I've been moved, as I'm sure you have, by the unfolding disaster in Japan. First, they have a 9.0 Earthquake, which triggers a tsunami, followed by massive power outages and an ongoing nuclear disaster at several of their power-generating reactors. As one who has only seen Japan from a distance, and on TV and in the movies... I can't help but wonder, what's keeping Godzilla at bay?!!
Those people amaze me. First of all, I'm amazed that so few buildings toppled in such a huge quake. Their strict earthquake-resistant building codes are obviously very effective. I believe much more damage was done by the water, than by the quake. Second, I'm amazed at how downright civilized they seem to be! If such a disaster hit Los Angeles, lawlessness would reign supreme, and it would be "survival of the fittest." (Or maybe not. Maybe I judge my fellow citizens too harshly. I hope we never have to find out!)
I happened to see and grab this amazing photo of a cyclist amid the ruins. His bicycle is still providing mobility.
I'm a practicing member of the Church of Jesus Christ of Latter-day Saints, or "Mormons." We are strongly encouraged to be prepared for disaster. Our leaders advise us to maintain a store of food, water and other essentials. At the very least, we should have a "72-Hour Kit" containing food and water, first aid, medications, some cash - everything we would need to maintain life and health for 3 days. (You would do good to heed that same advice, no matter your religious persuasion!)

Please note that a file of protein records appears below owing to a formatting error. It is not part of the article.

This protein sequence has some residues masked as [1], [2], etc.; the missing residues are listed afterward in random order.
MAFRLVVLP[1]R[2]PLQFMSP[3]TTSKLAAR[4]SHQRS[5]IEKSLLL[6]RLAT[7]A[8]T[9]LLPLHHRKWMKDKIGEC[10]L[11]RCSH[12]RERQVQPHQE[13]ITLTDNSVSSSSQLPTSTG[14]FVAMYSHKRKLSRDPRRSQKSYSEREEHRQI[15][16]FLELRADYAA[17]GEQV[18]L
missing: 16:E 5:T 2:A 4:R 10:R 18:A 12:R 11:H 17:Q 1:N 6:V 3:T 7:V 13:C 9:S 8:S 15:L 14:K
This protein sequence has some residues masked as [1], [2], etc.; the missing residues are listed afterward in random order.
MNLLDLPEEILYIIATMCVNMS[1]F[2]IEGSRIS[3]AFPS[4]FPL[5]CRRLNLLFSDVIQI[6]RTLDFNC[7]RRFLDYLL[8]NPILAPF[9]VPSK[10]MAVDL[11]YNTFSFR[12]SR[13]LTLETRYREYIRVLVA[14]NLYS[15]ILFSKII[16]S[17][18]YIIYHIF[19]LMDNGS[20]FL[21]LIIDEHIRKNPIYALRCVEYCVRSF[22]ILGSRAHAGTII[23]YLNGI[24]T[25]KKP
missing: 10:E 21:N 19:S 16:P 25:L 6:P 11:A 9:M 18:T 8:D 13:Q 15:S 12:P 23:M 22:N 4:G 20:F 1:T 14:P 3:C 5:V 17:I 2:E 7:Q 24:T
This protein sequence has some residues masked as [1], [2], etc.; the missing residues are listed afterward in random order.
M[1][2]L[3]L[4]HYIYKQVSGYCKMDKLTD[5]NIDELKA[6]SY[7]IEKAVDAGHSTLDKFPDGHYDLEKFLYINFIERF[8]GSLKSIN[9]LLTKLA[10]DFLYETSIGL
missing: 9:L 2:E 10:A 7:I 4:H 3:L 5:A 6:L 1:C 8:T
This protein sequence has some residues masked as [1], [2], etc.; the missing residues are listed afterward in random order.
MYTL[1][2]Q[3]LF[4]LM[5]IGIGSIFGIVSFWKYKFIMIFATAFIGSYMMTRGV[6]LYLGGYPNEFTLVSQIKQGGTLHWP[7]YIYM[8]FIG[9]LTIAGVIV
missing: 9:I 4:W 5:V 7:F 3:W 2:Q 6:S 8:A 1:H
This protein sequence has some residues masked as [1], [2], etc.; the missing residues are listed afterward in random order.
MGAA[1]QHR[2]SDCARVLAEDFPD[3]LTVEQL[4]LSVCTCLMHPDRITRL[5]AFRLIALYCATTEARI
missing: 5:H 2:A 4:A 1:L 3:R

Perhaps it's because transportation isn't vital to staying alive, at least in the short term, but very little is said about "disaster mobility." That bothers me a bit. We should think about it. Could we still get around if the roads were buckled and crumbled? How about if the fuel supply were cut off? I take some comfort in being confident I could still get around following almost any type of disaster, at least in the short term. I could forage for provisions, or get to the river for water.